Embrace positive thinking.  Focus your mind on positive thoughts and avoid negative ones. Whenever a negative thought comes into your mind, replace it with a positive one and ponder that positive thought.

Forgive.  Choose to forgive people who have hurt you. Ask God to help you do so. Enjoy the freedom you experience when you do.

Get enough rest and sleep.  Know that your body can focus its energy on healing while you sleep.

Eat a nutritious diet.  Avoid foods with lots of sugar and refined white flour, and eat wholesome foods that will boost your energy level - like fresh fruits and vegetables, nuts and whole grains.

Get moving outside.  Get enough exercise and sunlight to maintain healthy moods.

Share your burdens with people who care.  Surround yourself with a strong social support network of friends and family members with whom you can talk about your grief and healing.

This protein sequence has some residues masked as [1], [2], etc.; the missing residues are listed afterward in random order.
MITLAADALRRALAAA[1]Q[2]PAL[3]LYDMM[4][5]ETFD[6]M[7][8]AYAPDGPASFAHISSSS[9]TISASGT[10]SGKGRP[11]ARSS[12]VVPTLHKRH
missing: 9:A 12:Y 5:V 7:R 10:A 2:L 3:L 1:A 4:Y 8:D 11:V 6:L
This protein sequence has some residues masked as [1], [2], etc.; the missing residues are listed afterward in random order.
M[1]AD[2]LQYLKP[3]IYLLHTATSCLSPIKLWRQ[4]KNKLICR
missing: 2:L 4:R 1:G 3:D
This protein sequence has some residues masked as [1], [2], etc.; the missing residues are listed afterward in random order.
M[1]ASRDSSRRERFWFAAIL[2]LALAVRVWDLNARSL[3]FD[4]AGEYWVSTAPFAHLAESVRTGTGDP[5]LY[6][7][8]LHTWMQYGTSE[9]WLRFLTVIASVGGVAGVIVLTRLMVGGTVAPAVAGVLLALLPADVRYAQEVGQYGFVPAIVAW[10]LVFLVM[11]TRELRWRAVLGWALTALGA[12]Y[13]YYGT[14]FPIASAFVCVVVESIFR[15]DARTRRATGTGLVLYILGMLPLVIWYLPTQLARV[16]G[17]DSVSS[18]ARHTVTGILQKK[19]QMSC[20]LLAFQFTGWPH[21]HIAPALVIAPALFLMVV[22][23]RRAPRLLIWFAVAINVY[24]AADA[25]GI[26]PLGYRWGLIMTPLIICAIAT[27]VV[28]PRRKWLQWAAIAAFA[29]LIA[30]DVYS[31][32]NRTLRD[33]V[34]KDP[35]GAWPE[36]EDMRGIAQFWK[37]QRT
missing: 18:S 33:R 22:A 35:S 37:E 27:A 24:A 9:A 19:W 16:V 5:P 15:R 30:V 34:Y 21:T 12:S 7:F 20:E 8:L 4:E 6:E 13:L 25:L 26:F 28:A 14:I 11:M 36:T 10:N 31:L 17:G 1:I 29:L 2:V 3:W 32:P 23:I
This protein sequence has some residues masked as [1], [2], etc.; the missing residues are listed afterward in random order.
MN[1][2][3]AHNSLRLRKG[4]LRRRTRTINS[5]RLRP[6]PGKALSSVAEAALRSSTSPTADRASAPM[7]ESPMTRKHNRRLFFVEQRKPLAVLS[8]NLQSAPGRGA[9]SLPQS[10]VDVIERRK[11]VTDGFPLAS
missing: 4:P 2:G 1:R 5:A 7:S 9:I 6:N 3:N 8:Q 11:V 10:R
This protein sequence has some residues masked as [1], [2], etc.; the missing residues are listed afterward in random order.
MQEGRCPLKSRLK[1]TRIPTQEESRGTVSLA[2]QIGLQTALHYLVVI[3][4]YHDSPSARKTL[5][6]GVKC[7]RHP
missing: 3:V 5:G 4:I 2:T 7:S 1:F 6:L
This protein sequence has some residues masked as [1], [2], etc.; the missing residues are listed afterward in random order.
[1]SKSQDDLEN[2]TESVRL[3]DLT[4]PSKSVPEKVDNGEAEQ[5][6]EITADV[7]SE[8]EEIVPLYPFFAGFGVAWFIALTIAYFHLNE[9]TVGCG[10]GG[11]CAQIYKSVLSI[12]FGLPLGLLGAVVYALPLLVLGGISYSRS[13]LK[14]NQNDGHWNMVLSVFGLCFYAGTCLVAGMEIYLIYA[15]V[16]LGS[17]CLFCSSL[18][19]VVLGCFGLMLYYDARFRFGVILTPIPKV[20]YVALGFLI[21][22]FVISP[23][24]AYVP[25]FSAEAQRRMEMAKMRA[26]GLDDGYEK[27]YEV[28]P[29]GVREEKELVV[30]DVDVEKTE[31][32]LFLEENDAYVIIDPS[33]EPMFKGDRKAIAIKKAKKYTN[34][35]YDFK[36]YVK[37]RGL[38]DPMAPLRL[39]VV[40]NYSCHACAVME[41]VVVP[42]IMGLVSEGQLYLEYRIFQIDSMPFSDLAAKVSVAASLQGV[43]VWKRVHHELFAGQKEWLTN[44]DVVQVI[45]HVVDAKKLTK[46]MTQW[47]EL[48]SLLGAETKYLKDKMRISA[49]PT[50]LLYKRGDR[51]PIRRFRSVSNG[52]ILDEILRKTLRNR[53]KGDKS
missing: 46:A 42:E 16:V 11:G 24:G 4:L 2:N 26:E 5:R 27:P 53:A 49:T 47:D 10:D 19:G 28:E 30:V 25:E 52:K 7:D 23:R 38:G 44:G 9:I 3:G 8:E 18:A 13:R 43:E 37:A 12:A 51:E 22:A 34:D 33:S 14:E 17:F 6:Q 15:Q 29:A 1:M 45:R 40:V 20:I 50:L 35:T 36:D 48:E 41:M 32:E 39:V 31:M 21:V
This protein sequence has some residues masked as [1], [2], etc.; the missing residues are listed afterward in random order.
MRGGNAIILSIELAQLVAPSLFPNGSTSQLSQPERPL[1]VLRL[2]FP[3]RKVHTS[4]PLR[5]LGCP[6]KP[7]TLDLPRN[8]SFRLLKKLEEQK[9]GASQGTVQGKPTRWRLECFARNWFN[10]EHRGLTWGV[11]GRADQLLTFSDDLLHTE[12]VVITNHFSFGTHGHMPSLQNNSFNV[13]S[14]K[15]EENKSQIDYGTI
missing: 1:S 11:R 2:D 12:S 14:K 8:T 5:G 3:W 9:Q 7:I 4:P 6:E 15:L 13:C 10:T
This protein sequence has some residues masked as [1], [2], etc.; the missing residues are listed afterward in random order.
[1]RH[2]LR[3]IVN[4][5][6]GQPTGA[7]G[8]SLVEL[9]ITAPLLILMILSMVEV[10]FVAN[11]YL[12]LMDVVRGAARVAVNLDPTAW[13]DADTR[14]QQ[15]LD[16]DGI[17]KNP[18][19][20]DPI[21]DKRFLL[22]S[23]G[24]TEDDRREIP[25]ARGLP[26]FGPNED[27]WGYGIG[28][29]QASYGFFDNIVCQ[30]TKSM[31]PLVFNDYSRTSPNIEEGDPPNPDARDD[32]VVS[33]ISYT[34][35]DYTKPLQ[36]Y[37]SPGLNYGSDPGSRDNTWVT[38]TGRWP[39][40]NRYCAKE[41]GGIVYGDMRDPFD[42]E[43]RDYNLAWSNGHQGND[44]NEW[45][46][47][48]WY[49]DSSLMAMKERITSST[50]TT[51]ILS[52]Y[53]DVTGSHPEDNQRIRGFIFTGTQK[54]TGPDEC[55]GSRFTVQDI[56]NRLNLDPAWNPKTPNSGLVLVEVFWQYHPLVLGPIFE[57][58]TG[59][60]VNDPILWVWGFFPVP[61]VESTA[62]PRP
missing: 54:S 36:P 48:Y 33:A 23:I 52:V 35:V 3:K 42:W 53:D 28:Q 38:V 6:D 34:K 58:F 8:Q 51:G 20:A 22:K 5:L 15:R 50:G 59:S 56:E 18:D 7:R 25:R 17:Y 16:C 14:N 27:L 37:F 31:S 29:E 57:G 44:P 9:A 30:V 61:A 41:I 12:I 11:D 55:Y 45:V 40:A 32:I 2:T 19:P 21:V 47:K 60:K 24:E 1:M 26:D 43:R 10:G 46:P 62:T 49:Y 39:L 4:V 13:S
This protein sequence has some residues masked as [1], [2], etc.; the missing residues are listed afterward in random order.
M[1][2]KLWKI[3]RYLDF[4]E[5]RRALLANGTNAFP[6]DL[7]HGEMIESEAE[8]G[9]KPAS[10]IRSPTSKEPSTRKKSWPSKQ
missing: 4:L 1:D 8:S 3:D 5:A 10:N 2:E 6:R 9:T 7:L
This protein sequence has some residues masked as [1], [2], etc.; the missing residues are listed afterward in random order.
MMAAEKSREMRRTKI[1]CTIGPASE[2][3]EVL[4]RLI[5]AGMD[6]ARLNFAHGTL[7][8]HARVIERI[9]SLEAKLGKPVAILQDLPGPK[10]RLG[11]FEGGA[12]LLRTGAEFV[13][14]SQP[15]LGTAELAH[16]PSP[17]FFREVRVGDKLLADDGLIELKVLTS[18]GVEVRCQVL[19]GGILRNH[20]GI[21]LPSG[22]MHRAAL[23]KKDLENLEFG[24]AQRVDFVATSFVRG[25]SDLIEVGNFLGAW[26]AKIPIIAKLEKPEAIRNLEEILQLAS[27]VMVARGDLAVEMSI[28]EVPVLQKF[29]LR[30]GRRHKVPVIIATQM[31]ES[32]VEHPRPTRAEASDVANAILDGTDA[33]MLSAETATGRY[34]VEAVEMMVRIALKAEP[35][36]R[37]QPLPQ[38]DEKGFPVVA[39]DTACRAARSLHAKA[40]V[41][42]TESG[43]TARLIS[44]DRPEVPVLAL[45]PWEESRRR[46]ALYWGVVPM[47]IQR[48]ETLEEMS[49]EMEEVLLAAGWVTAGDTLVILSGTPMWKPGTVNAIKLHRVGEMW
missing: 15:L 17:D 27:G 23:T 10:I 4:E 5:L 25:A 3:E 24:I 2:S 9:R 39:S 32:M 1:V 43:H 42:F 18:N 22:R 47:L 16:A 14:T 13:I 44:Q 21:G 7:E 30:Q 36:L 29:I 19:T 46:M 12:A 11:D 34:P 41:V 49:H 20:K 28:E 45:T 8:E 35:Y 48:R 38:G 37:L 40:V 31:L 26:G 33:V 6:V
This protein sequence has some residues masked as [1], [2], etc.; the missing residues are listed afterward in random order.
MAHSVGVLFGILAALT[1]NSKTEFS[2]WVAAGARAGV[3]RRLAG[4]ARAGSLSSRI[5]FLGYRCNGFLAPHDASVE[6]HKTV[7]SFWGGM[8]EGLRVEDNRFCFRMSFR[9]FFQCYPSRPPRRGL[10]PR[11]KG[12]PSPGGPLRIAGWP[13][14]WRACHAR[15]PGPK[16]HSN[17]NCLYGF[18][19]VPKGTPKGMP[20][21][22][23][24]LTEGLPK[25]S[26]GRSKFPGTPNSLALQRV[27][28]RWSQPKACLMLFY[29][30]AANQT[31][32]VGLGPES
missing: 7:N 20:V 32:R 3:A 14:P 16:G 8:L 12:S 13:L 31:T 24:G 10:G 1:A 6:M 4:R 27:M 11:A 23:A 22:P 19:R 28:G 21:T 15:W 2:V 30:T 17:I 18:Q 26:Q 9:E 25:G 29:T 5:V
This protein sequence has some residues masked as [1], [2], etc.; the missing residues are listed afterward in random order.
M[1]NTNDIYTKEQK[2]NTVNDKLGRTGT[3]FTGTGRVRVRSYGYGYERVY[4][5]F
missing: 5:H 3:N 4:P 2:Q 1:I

Consider counseling.  Look for a trained professional who can help you if you feel stuck in one of the stages of grief. Ask someone in your church's office to recommend a good pastoral counselor.

Keep a journal.  Regularly write down what God is showing you as you move closer to healing.

Use your talents.  Serve other people in need to take your focus off your own problems. Pursue a hobby or take a class to develop a new skill.


Adapted from One Foot on a Banana Peel ..., copyright © 2003 by Jane E. Harber.  Published by Xulon Press, www.XulonPress.com.

Jane Harber became intimately acquainted with grief after the death of husband Ray in 1988.  In the 15 years that followed, 16 additional family members and friends passed away.  Other crises occurred as well, any one of which could have devastated Jane and her children, Christian and Brianna.  During those years, Jane worked in prison ministry, and she became a licensed belief therapist in 2001.  She now works at providing in-home care for senior citizens in the west Texas area.